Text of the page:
Keznel Wed 08-Jan-14 20:50:06

Hi I just wanted to update you with what I decided, and the reasons why, considering I started this grin

But firstly let me say to coorong hilarious your post made me laugh a lot, I'm in no doubt that you knew exactly what I meant by my comments, but cheers for the chuckle!

As my pregnancy progressed I continued to research the cases of suspected or confirmed WC in our area, and asked my local GP too. The trust that I work for had no cases in 2013. I myself did not (and haven't previously) come into contact with anyone who had either suspected or confirmed WC personally nor professionally. The numbers were insignificantly small. I also read a lot about the disease itself and it's cyclic nature 2012 being the epidemic year, the numbers should theoretically fall from then on. So I kept an eye on WHO published numbers and sure enough numbers were falling. I spoke at length to my consultant who agreed the risk was extremely small that the baby would contract WC. She said if I did decide to get it to leave it as late as possible to 35-36 weeks.

I decided not to have the vaccine while pregnant I felt that it was in its infancy in the use in pregnant women and I was not willing to get it for the reasons I have described above. I now have a happy, healthy, if somewhat noisy 16 week old DS who for reasons I'm not going to go into now, was born by CS at 37weeks. The house was a busy one after he was born. We were visited by adults, adolescents and babies and guess what not one case of WC among his visitors.

I am not posting this to receive your opinions on what I decided to do. I simply wanted to update you on my decision and the reasons for it. Had I discovered that WC was rife in the area we live I may have reached a different conclusion. I hope whatever everyone decided to do was the correct decision for them.

bumbleymummy Wed 08-Jan-14 21:54:59

Congratulations Keznel smile Glad you're both healthy and happy.

CatherinaJTV Wed 08-Jan-14 22:11:58

congratulations and thank you for the detailed update and reasoning...

Frontdoorstep Thu 09-Jan-14 16:41:01

Congratulations on your baby. Thanks for the update. Your reasoning sounds well though out and was obviously the best outcome for you and your baby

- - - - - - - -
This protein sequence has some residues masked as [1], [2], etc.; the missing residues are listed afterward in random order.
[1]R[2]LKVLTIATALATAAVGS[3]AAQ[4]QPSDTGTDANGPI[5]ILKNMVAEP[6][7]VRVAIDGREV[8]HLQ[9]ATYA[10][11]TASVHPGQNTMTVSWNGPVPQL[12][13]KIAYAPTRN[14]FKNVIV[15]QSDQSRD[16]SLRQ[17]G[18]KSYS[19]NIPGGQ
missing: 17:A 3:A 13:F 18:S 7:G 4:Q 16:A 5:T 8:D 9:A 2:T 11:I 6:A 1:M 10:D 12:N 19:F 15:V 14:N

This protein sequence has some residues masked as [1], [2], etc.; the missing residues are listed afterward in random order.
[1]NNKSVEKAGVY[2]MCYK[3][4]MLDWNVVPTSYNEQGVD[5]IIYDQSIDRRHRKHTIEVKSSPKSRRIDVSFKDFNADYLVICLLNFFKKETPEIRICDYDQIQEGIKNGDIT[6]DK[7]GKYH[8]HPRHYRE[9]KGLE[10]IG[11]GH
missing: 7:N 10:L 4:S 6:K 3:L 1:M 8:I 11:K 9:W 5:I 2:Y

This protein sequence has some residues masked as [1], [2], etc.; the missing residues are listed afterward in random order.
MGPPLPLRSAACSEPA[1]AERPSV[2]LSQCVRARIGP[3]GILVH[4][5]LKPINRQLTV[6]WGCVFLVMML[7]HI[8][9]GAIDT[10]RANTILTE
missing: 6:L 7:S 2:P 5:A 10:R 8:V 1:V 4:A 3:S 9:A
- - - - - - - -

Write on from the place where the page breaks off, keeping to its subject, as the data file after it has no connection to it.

pixiestix Sun 19-Jan-14 11:24:39

Thanks for the update Keznel. Congratulations on your lovely boy. Your thread has been really interesting and useful to me.

honeyharris Fri 14-Feb-14 20:25:06

Keznel, can I ask where you managed to get the information from on WC cases in your area? I've asked my midwife and GP and they weren't able to tell me.

tpepep Thu 13-Mar-14 18:42:49

I had my vaccine for whooping cough on wednesday i'm 31 weeks pregnant today and had this injection on both occasions with my 2 boys and now expecting a girl my shoulder has come up red from where i was jabbed but now it really itches but it never did when i had it before.

mumtobeZ Sat 03-May-14 22:07:31

What a shame that these old illnesses are reappearing again and we are having to make such tough choices for our unborn with the very little info available to us.
Although the number of infant deaths is decreasing with more women getting vaccinated these days, the illness is still present and a serious one.
I had the whooping cough jab in the end at 32 weeks (two days ago) after a lot of research and discussions with the midwife and my doctor.
Good luck to all the mummies to be, this isn't an easy decision to make.

Beachbump Wed 28-May-14 21:47:13

I was looking for up to date whooping cough information to see if I was in a high risk area or season. I found some very interesting and accurate data on the below link which helped me make an informed decision:

www.hpa.org.uk/hpr/archives/2014/hpr05-0614.pdf

and search for the term: pertussis

The data was collected up til the end of December 2013 so is the most up to date I have found.